Thursday

27th Feb 2020

German asylum row renews threat to unseat Merkel

Germany's chancellor Angela Merkel is facing a renewed showdown over migration from her Bavarian allies that could unravel the grand coalition government in Berlin.

Despite Merkel having clinched a tenuous deal at an EU summit last week to keep asylum seekers registered elsewhere from travelling into Germany, her interior minister Horst Seehofer late on Sunday night (1 July) threatened to resign.

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The dispute risks upending a coalition between Merkel's centre-right CDU (Christian Democratic Union) party and its Bavarian sister party, the CSU (Christian Social Union), also headed by Seehofer.

The two sides met over the weekend to tease out the details behind Merkel's deal with Greece and Spain to return asylum seekers caught at the German-Austrian border.

Merkel had hoped it would ease tensions and quell a brewing rebellion within her weakened fourth-term government, which she only cobbled together earlier this year after months of haggling - and was only her second-choice coalition after the first option broke down during talks.

But Seehofer was said to be unimpressed with her plans, which are rooted in the Dublin regulation, the EU asylum law that determines who is responsible for processing protection claims.

Negotiations had ended around 2AM in a stalemate on Monday with Seehofer telling reporters that "we'll have more talks today with the CDU in Berlin with the hope that we can come to an agreement. After that, then we will see."

The two are set to meet again on Monday in a last ditch effort to sort differences.

Trouble was also brewing within Seehofer's CSU, with some on the board reportedly unhappy with his unilateral plans to start turning away asylum seekers at the border in defiance of Merkel.

Merkel opposes any such moves over fears it could unravel the Schengen passport-free travel area and pose an even greater existential threat to the European Union.

The historic partnership between the CDU and CSU in place since the World War II now hangs in the balance, once again.

Either Seehofer capitulates on Monday or Merkel will face his CSU replacement, a minority government, a new coalition, a no-confidence vote, or possibly even new elections to unseat her 13-year rule.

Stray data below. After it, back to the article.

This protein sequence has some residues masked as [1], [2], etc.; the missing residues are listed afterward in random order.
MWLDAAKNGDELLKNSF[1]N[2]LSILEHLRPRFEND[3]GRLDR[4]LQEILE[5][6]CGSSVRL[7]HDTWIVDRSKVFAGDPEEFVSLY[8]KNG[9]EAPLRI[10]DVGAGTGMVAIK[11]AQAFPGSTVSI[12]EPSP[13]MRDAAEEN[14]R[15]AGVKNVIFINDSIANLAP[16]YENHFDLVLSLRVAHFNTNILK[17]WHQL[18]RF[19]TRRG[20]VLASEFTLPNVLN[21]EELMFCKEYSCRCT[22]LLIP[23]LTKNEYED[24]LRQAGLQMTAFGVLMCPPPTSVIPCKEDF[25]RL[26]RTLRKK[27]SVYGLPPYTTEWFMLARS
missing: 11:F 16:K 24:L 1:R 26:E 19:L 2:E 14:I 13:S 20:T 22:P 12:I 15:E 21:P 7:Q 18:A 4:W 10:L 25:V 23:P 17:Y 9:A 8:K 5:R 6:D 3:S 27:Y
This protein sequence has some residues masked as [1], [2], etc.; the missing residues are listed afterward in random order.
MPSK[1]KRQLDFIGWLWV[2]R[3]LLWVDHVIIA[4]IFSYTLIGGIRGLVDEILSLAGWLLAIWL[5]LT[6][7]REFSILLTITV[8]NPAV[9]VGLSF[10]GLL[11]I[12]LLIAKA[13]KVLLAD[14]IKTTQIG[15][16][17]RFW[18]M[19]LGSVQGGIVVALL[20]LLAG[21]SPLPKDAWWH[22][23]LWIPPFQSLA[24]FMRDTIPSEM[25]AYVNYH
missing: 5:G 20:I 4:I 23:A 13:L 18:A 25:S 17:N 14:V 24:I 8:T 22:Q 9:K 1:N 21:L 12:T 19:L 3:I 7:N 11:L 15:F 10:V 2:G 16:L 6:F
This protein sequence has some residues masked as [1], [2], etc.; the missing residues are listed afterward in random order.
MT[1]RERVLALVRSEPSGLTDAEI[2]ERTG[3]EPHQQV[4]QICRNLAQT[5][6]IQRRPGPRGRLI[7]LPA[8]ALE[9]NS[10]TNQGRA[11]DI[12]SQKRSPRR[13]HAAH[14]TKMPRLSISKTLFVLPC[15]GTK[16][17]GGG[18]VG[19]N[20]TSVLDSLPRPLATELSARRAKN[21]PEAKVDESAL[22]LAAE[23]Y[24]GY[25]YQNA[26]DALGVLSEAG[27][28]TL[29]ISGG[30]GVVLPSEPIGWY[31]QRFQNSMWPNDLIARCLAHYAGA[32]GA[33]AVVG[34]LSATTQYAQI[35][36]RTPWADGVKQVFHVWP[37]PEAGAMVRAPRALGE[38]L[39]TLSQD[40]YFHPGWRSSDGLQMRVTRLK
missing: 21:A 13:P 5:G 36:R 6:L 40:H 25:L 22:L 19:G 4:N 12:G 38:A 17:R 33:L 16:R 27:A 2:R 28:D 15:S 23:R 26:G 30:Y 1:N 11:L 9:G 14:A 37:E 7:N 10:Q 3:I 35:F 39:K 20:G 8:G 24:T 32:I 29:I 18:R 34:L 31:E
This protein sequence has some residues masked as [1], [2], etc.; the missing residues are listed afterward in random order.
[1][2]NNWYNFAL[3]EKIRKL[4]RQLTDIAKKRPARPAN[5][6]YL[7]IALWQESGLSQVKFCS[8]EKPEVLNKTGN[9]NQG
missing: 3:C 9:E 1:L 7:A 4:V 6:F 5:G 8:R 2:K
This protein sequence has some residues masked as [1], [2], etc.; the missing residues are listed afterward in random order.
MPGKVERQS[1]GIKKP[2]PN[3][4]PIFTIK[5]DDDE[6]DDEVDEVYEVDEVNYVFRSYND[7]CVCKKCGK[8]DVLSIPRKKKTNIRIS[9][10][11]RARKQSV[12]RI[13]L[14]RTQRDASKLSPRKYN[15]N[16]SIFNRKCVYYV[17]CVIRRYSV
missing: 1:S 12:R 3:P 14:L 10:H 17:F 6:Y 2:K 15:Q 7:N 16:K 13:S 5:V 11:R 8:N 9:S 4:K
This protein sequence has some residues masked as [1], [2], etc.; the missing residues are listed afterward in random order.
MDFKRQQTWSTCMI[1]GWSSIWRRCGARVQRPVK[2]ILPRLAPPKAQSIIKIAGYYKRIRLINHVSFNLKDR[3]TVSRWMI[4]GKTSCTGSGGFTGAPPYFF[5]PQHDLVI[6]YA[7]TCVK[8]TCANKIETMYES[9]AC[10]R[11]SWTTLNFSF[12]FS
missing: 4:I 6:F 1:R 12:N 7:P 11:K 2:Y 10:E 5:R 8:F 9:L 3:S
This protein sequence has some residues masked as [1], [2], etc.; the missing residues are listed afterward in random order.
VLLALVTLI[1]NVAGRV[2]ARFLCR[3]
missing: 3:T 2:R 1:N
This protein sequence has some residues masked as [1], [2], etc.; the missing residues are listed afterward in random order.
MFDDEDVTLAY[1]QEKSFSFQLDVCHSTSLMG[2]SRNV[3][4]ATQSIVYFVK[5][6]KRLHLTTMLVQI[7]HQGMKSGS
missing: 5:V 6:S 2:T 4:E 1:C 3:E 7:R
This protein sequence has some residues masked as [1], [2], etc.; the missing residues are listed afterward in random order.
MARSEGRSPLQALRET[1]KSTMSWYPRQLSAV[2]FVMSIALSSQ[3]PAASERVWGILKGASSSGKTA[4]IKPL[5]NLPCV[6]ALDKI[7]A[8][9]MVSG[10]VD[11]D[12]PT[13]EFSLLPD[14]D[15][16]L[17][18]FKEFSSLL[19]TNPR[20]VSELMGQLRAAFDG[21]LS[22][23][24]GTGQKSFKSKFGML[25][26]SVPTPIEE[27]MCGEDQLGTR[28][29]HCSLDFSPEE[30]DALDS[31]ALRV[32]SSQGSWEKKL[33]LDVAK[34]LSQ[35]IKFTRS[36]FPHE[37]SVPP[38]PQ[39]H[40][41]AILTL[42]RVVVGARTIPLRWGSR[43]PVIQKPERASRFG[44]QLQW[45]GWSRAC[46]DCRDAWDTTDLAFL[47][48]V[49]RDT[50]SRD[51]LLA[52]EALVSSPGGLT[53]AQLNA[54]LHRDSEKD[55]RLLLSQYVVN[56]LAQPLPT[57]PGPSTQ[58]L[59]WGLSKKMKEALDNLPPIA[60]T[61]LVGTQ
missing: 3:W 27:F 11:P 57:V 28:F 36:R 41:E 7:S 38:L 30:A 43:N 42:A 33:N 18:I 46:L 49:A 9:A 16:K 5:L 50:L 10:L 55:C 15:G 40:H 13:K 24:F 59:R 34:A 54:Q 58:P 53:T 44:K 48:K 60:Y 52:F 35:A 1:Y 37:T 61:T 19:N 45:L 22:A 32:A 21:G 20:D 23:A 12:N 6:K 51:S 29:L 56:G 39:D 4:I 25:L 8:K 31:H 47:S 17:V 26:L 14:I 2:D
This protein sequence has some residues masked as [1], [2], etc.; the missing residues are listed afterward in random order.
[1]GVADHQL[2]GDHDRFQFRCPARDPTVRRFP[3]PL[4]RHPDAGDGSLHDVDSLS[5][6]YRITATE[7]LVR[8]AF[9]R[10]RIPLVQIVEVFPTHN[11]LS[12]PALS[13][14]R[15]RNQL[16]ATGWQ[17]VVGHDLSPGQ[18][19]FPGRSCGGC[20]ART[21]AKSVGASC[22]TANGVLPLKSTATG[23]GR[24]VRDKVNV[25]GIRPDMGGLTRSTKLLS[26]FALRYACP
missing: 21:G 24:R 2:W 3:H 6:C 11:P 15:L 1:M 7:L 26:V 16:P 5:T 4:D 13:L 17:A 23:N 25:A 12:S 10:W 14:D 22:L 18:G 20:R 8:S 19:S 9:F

The latest twist in Germany comes amid renewed efforts over the past two weeks to find a solution to stem so-called secondary movements, EU jargon that describes asylum seekers who have registered their claims in one EU state but then travel to another to settle.

It also comes ahead of autumn elections in the conservative and wealthy southern German region of Bavaria, where Seehofer's hard-line stand on migration is said to appeal to the far-right AfD voter base.

"Germany has been holding its breath for two weeks because of this internal conflict. We finally need to start looking to the future," Daniel Guenther, the CDU premier of Schlewsig-Holstein state, told German ARD television.

Bavaria was a key transit point for the some one million refugees that arrived in Germany in 2015. Germany at the time had also waived the Dublin regulation for Syrian nationals to relieve pressure on Hungary and Greece.

Despite the rhetoric, Merkel still appears more popular in Bavaria than the state's CSU premier Markus Soeder, according to one poll held earlier this month. However, another ARD poll had also said most Germans support Seehofer's plans.

Analysis

EU 'migration summit': big on promises, short on detail

Big on promises and short on detail, the EU summit's focus on migration failed to tackle the fractured nature of asylum, leaving the prospect of internal border controls unanswered as leaders appeared to issue victory statements.

Bavarian election puts Merkel on defensive

Voters in Germany's largest state hived off to the left and right of the ruling conservatives in Sunday's elections - posing questions for Merkel's authority.

Opinion

Europe's migration system is broken: Renew has a plan

The failure of successful integration of migrants and refugees granted stay in Europe puts the entire asylum and migration policy at risk. Member states have to step up their integration policies.

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